point is pretty moot anyway. the problem might well reside on how 
excalibur works with gump.

Cocoon will (sooner or later) move to an indirect dependency graph. This 
will require a special build system, probably with special ant tasks. I 
think we'll make an effort to make these tasks bootstrappable with basic 
Ant and JAXP dependencies. This will keep everybody happy and will make 
developing the ant tasks easier.

How can this be reflected in gump? It is algorithmically possible to 
generate a directed dependency graph from an indirected dependency one. 
So it will be possible to generate a gump-digestible project descriptor,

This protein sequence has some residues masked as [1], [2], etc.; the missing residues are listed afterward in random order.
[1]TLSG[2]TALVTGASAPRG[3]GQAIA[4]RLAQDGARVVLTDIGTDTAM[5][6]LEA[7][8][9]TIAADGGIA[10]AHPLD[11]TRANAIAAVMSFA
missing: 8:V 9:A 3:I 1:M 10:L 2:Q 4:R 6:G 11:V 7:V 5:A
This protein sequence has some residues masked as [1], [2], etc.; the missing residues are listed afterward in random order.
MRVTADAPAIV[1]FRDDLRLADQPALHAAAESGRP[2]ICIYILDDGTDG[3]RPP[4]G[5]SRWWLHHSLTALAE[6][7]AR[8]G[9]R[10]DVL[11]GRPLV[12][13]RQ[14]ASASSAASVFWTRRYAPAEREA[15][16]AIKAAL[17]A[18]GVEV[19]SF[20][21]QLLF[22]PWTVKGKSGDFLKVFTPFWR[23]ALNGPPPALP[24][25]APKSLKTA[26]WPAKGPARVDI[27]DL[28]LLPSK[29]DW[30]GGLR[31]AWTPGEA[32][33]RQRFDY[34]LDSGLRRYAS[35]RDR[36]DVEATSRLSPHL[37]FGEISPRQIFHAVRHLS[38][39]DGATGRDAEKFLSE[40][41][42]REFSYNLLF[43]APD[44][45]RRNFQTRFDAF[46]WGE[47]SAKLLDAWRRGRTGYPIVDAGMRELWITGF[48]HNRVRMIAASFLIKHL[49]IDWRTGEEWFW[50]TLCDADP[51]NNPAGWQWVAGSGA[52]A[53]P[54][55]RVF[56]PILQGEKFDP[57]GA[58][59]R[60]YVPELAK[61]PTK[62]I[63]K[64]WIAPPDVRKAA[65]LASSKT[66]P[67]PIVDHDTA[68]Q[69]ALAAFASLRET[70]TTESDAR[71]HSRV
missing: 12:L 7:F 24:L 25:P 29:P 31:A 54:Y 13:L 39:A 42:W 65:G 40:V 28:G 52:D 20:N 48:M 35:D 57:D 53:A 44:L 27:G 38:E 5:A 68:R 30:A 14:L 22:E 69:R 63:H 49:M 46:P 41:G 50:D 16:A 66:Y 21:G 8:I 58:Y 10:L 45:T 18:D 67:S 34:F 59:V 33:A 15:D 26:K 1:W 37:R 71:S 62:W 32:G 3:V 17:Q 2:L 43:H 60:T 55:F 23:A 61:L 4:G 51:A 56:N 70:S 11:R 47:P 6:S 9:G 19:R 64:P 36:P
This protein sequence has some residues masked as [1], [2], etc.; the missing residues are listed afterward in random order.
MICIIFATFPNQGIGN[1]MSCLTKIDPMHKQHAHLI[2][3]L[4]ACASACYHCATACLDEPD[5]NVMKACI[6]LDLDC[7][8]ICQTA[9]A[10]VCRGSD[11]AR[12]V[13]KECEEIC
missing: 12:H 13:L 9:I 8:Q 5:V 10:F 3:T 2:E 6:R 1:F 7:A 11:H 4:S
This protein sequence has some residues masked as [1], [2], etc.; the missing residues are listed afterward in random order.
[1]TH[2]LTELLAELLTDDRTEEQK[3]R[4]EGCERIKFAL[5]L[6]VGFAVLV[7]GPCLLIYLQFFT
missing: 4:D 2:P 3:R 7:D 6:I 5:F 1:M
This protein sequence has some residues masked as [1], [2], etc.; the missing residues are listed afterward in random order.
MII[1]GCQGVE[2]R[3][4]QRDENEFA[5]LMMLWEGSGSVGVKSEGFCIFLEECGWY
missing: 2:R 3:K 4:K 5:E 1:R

but only dynamically: doing it by hand will be a horrible task.

So, I believe that the best thing we can do is to expose two different 
projects to gump:

  - cocoon core
  - cocoon blocks

the first will be a normal project, with the usual direct dependencies.

the second will be a different type of project, where the project 
descriptor will have to be dynamically generated by the analysis of the 
indirect dependency graph of the cocoon blocks.

The last alternative is to include indirect dependencies on gump itself, 
but i don't think this is worth the effort.

Comments?

-- 
Stefano Mazzocchi                               <stefano@apache.org>
    Pluralitas non est ponenda sine necessitate [William of Ockham]
--------------------------------------------------------------------



Mime
View raw message